Report card issued for legislators

Published 7:00 am Friday, June 17, 2016

Thursday, Empower Mississippi released the grades for their 2016 Education Report Card.
Four legislators from Pearl River County received an “A” for their votes on key school choice and education reform votes from the past legislative session, a release from Empower Mississippi states.
They include Senator John Polk and Representatives Mark Formby, Herb Frierson and Timmy Ladner.
Of the 174 House and Senate members, 45 members of the House and 21 members of the Senate received an “A,” the release states. A majority in both chambers received at least a “B.”
According to the release, legislators were graded based on their voting record concerning laws that would affect superintendent appointments, charter schools, Education Scholarship Account expansions and the renewal of the Dyslexia Therapy Scholarship.
“We are fortunate in Pearl River County to have good schools,” Formby said. “But that is not the case in half the state. We need to make decisions that won’t harm local schools but make changes in suffering schools.”
For many years, Polk said he has been passionate about the need for districts to appoint superintendents in the state’s districts.
Both Polk and Formby said there is a very limited pool of qualified and capable individuals in counties who can run for the office of superintendent. As such, they suggest appointments over elections.
“Many also don’t like the hassle of election, this takes away from education,” Polk said. “With this approach, the pool of possible qualified candidates enlarges itself, especially for districts that are underperforming.”
Ladner said he doesn’t favor any of these bills over the other.
“All of them will give students a better opportunity to get a better education,” Ladner said. “In the future, I would like to see all elected school boards. One of the entities should be elected and accountable to the public. They are too far removed from the voters.”
With the passage of Senate Bill 2161, students in schools rated “C,” “D” or “F” can cross district lines to attend a charter school, the release states.
The majority of students have access to free education, Formby said. However, before the passage of this bill, parents living in a failing district who didn’t have the means to move or pay for private schools could not transfer to a school in another district, he said.
A charter school, Polk said, is a non-profit school that has a particular goal. Officials have five years to accomplish that goal. If they don’t, the charter can be pulled.
“Charters schools are run differently,” Polk said. “They do things outside the box.”
Frierson added that competition often brings out the best in a situation and he is hopeful that charter schools will create competition with public schools.
According to the release, the legislature voted to expand eligibility for the Equal Opportunity for Students with Special Needs program to any student who has received an Individualized Education Plan in the past five years versus 18 months.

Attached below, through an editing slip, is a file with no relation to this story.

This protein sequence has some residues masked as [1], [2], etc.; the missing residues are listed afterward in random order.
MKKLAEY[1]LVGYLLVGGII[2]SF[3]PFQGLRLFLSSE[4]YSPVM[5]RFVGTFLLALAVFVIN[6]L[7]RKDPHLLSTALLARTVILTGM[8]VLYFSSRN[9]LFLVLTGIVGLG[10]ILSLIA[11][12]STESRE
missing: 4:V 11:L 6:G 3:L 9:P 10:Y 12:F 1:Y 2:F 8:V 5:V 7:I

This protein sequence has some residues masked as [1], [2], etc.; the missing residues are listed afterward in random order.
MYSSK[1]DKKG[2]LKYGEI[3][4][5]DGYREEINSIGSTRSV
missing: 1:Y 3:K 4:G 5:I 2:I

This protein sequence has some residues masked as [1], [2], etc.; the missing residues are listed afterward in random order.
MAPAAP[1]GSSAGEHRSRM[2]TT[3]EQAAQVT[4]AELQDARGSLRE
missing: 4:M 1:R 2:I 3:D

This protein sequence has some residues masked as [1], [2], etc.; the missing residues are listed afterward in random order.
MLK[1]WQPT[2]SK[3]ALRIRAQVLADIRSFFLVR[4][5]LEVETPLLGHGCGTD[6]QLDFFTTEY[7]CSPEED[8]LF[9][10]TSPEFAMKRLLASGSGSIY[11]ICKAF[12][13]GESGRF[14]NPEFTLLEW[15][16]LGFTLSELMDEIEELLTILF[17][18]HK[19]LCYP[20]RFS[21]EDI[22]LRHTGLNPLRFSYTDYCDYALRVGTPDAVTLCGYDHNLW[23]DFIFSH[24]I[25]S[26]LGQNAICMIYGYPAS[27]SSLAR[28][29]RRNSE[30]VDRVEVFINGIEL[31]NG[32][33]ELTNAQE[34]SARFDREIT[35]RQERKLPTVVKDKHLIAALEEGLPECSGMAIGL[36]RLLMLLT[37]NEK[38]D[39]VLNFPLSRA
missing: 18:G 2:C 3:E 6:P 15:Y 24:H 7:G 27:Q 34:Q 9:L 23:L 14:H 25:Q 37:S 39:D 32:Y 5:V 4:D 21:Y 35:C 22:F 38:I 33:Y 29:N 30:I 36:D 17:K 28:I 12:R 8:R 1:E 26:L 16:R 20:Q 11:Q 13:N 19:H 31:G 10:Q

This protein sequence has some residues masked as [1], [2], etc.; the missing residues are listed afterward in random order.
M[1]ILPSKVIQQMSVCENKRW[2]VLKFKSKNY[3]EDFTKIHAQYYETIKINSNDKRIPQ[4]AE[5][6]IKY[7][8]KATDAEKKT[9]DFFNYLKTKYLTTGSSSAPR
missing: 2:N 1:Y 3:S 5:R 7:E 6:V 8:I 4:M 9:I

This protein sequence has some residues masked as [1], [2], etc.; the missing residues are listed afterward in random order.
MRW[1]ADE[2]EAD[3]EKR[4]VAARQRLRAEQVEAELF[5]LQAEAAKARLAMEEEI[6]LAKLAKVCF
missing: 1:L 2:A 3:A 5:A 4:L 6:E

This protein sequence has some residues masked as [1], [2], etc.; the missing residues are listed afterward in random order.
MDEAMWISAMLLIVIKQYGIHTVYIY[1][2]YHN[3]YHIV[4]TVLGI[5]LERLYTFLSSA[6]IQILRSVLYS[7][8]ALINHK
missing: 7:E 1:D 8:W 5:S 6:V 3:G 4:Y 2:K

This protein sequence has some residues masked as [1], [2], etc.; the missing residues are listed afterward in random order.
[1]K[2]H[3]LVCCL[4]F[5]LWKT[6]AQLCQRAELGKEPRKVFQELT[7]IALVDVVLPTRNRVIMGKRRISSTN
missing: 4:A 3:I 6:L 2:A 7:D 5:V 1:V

Kittredge said, under the program, parents are given about $6,500 to obtain private and other educational tutoring for special needs students.
The final bill on this year’s report card was the Dyslexia Scholarship program, which legislators voted to renew this year, the release states.
Frierson, who said he is a big supporter of the dyslexia scholarship program, said most schools aren’t equipped to dedicate special attention to these students.
“This program allows a parent to take state dollars and send their child to a special school for dyslexia,” Frierson said.
Formby said dyslexia is a condition that can be corrected with the right training and specialists.
“Because of the actions of this legislature, I am proud to report that more parents than ever now have the opportunity to choose the best educational setting for their child,” Empower Mississippi President Grant Callen said in the release. “We still have a long way to go to ensure that every child in our state has access to a high quality education, but we are making strong progress. Governor Phil Bryant, Lt. Gov. Tate Reeves and Speaker Philip Gunn deserve a lot of credit for moving Mississippi in the right direction on education issues. We are on our way to creating for Mississippi a world class education system.”
Empower Mississippi is a non-profit, non-partisan organization founded about two years ago to support and promote educational reforms in the state, Empower Mississippi Communications Director Brett Kittredge said.
The group’s main focus is to provide options for families, promote and speak about having the ability to choose a school, he said.
According to the release, lawmakers are graded on a scale of A-F.
Legislators who vote no on key educational bills drop a letter grade, Kittredge said.
“It’s a way to give a picture to the public and let them know how their legislators are voting,” Kittredge said.
To view the full report card, visit

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